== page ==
Study shows Hepatitis C virus rate growing in the U.S.

Hepatitis C is a blood-borne virus that damages the liver

(AP Photo/Rick Callahan)

(CNN) – New studies from the Centers for Disease Control and Prevention show Hepatitis C infection rates are soaring across the U.S.

New Hepatitis C infections nearly tripled in the U.S. between 2010 and 2015, according to a report released Thursday by the CDC.

The report blamed injection drug use linked to the opioid epidemic for the soaring number of new Hepatitis C cases.

The highest rates were reported among young people, mainly 20 to 29 year olds, who use intravenous drugs. The CDC found that the number of new Hepatitis C infections rose from 850 in 2010 to 2,436 in 2015.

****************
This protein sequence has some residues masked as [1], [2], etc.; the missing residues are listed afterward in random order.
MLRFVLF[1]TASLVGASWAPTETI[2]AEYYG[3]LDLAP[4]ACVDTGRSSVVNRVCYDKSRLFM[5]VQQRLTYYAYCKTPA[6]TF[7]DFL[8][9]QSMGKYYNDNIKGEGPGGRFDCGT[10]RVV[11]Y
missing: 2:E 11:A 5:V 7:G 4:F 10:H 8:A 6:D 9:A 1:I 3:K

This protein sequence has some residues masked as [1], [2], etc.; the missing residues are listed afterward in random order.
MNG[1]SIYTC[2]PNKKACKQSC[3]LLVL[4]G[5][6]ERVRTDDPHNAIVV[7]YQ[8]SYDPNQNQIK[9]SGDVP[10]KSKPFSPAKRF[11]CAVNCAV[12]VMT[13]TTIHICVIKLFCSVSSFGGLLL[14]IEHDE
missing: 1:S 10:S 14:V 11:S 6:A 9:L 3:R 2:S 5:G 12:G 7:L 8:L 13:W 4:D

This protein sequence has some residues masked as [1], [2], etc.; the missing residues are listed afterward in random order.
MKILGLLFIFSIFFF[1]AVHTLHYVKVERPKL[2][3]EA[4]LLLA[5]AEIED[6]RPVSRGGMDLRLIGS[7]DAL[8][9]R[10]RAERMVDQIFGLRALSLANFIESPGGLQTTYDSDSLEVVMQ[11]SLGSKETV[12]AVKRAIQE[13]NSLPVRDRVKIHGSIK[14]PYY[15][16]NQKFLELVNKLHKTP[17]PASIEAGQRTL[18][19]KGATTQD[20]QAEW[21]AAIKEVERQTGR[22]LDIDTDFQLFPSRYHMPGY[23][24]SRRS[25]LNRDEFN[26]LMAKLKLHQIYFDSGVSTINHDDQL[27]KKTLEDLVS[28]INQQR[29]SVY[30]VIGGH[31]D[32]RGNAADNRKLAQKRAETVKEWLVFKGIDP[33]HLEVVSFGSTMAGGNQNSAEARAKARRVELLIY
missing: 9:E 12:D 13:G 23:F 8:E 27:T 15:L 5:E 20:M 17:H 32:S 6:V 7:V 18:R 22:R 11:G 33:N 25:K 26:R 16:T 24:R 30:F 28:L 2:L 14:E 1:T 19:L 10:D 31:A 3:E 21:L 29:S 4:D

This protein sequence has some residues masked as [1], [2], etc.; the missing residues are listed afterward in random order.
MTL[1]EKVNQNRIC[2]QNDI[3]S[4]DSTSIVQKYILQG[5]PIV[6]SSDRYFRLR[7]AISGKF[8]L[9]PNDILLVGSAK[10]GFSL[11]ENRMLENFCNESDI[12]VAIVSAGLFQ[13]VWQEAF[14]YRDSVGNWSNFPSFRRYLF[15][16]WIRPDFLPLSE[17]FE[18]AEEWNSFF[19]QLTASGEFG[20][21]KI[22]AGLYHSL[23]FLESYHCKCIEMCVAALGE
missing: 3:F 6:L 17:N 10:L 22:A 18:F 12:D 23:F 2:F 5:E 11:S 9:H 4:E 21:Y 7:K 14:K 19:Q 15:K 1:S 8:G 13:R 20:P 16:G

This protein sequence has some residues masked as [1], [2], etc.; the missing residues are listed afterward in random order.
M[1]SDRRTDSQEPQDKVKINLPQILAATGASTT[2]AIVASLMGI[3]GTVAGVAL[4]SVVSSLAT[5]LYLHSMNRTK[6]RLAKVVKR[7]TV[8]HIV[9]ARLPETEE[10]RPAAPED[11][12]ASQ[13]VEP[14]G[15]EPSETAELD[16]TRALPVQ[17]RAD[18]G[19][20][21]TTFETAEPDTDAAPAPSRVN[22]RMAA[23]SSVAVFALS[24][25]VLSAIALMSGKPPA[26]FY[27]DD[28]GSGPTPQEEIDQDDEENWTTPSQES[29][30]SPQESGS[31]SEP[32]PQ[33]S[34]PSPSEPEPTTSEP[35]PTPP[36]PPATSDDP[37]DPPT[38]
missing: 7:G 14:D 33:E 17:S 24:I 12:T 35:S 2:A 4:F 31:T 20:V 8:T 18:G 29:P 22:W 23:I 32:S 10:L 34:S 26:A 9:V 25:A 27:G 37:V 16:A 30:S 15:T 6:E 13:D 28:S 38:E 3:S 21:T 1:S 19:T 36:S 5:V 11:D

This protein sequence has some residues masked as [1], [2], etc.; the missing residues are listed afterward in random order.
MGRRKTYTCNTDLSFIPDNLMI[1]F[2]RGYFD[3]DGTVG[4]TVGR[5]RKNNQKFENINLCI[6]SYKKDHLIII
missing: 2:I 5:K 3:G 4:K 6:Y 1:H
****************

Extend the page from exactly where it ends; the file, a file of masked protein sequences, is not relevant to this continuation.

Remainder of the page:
Another CDC study released Thursday, found that rates of new Hepatitis C infections among pregnant women nearly doubled. They increased 89 percent between 2009 and 2014.

Hepatitis C is a blood-borne virus that damages the liver. An estimated 3.5 million American adults have it. It can be spread through sexual contact or passed from mother to child during pregnancy. But since the early 1990s, Hepatitis C has primarily been spread through shared needles.

The study’s author said the best way to reduce the risk of new Hepatitis C infections is to give IV drug users access to services that prevent and treat the virus.